Adviser to the Prime Minister on Parliamentary Affairs Babar Awan has written a letter to National Assembly Speaker Asad Qaiser, seeking a review of the Domestic Violence (Prevention and Protection) Bill, 2021, by the Council of Islamic Ideology (CII) — a constitutional body that advises the legislature on whether or not a certain law is repugnant to the injunctions of Islam.
In the letter dated July 5, 2021, Awan has pointed out that the bill, initially passed by the National Assembly (NA) in April this year, was referred back to the Lower House of Parliament after the Senate suggested amendments to the proposed law.
The letter further states that concerns have been raised “regarding various definitions and other contents of the bill.”
It adds: “Most importantly it is being highlighted that the bill contravenes the Islamic [injunctions] and way of life as enshrined in responsibility of the state in Article 31 of the Constitution of Islamic Republic of Pakistan”.
Citing Article 230 (1) (b) of the Constitution, the letter says it “empowers the Islamic Council (CII) to advise a House, a Provincial Assembly, a President or a Governor on any question referred to it as to whether proposed law is or is not repugnant to the [injunctions] of Islam”.
Moreover, under Article 230 (1) (a), the body can make recommendations to parliament regarding ways and means to encourage Muslims in Pakistan to lead their lives, individually and collectively, in accordance with the principles of Islam, Awan has stated in the letter.
On these grounds, he wrote, it is advisable that the bill be referred to the CII.
Passage of the bill
The Domestic Violence (Prevention and Protection) Bill, 2021, was initially moved in the NA by Human Rights Minister Shireen Mazari on April 19, 2021, and was passed by the Lower House the same day.
Through this act, a legal and institutional framework had been proposed for the territorial jurisdiction of Islamabad to ensure that victims of domestic violence were provided legal protection and relief and the perpetrators of this offence were punished, Mazari had said.
The bill was then referred to the Senate, where the opposition had defeated the government by one vote to block the immediate passage of the proposed law, insisting that the bill be referred to the relevant standing committee for further deliberation.
At the time, PPP’s Yousuf Raza Gilani, the leader of opposition in the Senate, had argued that while the bill was an important legislation that had taken months to be cleared from the NA, it needed to be referred to the standing committee.
A voice vote was then suggested to decide on the matter and when the opposition had defeated the government by 35-34, the Senate chairperson had directed the then yet-to-be-formed committee to present its report to the House on the matter two days after its formation.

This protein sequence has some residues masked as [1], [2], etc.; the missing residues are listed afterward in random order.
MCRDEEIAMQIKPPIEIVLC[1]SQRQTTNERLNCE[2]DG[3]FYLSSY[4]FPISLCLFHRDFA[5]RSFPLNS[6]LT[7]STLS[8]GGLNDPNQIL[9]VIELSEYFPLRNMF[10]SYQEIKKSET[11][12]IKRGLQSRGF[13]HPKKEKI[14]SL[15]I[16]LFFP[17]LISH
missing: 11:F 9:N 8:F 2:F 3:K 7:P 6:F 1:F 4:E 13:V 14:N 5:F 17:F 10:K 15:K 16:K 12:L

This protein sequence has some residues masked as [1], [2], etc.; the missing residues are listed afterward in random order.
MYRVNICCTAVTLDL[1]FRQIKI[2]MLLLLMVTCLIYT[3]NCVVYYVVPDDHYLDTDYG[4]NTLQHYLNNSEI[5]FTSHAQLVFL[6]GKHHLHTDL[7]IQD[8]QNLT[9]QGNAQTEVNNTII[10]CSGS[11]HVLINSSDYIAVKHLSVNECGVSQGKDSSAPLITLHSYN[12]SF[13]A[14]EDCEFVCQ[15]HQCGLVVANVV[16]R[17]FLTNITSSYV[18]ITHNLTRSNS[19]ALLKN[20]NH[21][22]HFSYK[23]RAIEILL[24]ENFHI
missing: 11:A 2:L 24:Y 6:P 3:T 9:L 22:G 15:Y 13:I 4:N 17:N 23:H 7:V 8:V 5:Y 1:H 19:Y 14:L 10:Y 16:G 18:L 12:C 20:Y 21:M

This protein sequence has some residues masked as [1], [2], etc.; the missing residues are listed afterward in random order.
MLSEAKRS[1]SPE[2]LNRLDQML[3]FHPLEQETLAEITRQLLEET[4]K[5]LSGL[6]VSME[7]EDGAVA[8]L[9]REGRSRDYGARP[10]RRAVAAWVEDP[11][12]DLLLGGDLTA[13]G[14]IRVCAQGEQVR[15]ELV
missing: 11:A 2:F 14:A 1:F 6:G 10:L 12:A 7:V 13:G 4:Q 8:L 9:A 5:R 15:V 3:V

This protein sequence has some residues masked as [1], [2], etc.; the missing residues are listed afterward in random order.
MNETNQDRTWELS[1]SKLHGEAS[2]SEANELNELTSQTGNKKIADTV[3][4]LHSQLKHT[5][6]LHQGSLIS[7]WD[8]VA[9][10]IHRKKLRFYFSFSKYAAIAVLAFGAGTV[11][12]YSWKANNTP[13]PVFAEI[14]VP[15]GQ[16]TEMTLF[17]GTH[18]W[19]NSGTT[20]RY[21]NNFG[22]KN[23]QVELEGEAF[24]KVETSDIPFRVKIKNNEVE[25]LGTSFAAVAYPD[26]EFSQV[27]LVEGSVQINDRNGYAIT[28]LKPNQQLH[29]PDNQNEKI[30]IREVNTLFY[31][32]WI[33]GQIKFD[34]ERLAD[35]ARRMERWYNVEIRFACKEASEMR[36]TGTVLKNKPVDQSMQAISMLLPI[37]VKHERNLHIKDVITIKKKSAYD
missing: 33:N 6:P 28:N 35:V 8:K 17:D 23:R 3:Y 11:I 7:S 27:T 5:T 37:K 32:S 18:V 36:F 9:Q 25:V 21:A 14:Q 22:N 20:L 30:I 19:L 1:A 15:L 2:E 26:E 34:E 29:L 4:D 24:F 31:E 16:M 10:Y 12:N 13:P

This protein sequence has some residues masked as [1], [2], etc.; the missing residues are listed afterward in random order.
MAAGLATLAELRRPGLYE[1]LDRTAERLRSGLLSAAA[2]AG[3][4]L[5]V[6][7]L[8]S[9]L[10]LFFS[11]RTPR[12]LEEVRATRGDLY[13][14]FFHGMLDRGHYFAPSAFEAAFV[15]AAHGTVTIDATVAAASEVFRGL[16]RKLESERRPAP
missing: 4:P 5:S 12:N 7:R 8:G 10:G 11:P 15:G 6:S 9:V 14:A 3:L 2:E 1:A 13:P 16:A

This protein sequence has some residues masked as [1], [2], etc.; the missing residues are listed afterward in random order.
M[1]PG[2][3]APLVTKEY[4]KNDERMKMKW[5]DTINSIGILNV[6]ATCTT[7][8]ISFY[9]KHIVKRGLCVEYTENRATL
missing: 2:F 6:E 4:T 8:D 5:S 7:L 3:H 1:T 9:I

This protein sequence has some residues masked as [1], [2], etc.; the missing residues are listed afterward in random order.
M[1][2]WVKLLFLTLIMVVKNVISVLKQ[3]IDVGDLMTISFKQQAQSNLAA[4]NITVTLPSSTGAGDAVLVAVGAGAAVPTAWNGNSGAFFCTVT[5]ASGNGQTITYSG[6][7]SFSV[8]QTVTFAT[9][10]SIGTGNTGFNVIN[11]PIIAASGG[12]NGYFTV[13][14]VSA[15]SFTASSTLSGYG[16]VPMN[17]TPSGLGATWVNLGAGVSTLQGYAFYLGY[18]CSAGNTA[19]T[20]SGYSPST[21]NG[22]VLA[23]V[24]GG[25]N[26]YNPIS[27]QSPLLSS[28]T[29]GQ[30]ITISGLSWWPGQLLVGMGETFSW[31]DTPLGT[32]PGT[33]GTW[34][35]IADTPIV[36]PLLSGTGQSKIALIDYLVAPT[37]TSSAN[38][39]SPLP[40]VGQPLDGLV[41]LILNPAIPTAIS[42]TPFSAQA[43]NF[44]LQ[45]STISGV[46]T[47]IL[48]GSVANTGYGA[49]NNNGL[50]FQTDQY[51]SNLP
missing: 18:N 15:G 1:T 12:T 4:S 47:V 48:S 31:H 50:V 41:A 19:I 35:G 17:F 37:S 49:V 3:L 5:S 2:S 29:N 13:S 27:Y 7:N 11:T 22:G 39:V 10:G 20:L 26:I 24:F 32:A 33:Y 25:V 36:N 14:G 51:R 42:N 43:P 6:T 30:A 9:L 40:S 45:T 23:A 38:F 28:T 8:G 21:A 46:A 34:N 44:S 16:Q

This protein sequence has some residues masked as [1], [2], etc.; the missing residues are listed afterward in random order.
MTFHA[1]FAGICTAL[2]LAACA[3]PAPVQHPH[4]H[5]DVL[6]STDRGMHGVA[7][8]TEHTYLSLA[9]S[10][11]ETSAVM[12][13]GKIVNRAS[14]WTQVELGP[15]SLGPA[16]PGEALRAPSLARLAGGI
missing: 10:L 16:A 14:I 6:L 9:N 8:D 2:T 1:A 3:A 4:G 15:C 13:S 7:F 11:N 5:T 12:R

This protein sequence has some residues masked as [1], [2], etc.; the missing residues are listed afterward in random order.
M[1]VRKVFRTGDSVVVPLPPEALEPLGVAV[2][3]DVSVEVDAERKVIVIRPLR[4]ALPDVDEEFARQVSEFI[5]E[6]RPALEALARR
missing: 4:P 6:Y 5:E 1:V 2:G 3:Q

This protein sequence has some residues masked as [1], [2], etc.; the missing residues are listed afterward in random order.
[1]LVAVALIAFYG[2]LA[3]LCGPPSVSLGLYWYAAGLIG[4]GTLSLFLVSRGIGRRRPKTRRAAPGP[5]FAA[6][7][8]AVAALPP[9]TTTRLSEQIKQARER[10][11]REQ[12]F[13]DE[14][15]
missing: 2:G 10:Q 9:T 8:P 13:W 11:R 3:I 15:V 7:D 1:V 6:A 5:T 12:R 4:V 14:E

Senate committee report
The Senate Committee on Human Rights had later submitted the report on June 18, mentioning that the bill aimed to “establish an effective system for the protection, relief and rehabilitation of women, children, elders and other vulnerable persons against domestic violence in the territorial jurisdiction of Islamabad Capital Territory”.
According to the report, the law will empower courts to grant interim orders, protection custody and residence orders and award monetary relief to victims at the expense of respondents, and lead to the establishment of a protection committee to assist aggrieved persons and process their applications in court.
The report, however, had proposed multiple amendments to the draft as well, following which the bill was again referred to the NA.
‘Disappearing into a black hole’
Last month, the opposition in the Senate had raised alarm over the bill, along with other key human rights legislations it had sponsored, disappearing into a black hole to emerge in the form of government bills.
“A wrong practice is going on for quite some time which is a disincentive for members of the Senate who work hard on the bills with the civil society and their colleagues,” PPP parliamentary leader Senator Sherry Rehman had said while raising the issue in the house.
She had regretted that instead of using parliamentary committees for scrutinising and reviewing bills, countless progressive bills had just vanished from parliamentary agendas under the Pakistan Tehreek-i-Insaf (PTI) government.
“It is shocking how my Bill, ‘Domestic Violence (Prevention and Protection) Bill, 2020’, has been silently omitted from the agenda,” Rehman had added.
CII’s earlier ruling on domestic violence
In 2016, the CII had proposed a bill that allowed a husband to “lightly” beat his wife “if needed” and prohibited mixing of the genders in schools, hospitals and offices.
That proposal had come under fire by rights activists.
Farzana Bari, human rights activist and academic at Quaid-i-Azam University, had termed the proposed bill unconstitutional.
“Allowing a husband to beat his wife, in any way, is against Pakistan’s Constitution and the international laws and treaties that Pakistan has signed and is bound by. This Council is a burden on the Pakistani taxpayer and bringing a bad name to Muslims throughout the world,” she had said, warning that the bill “will take Pakistan further into ignorance.”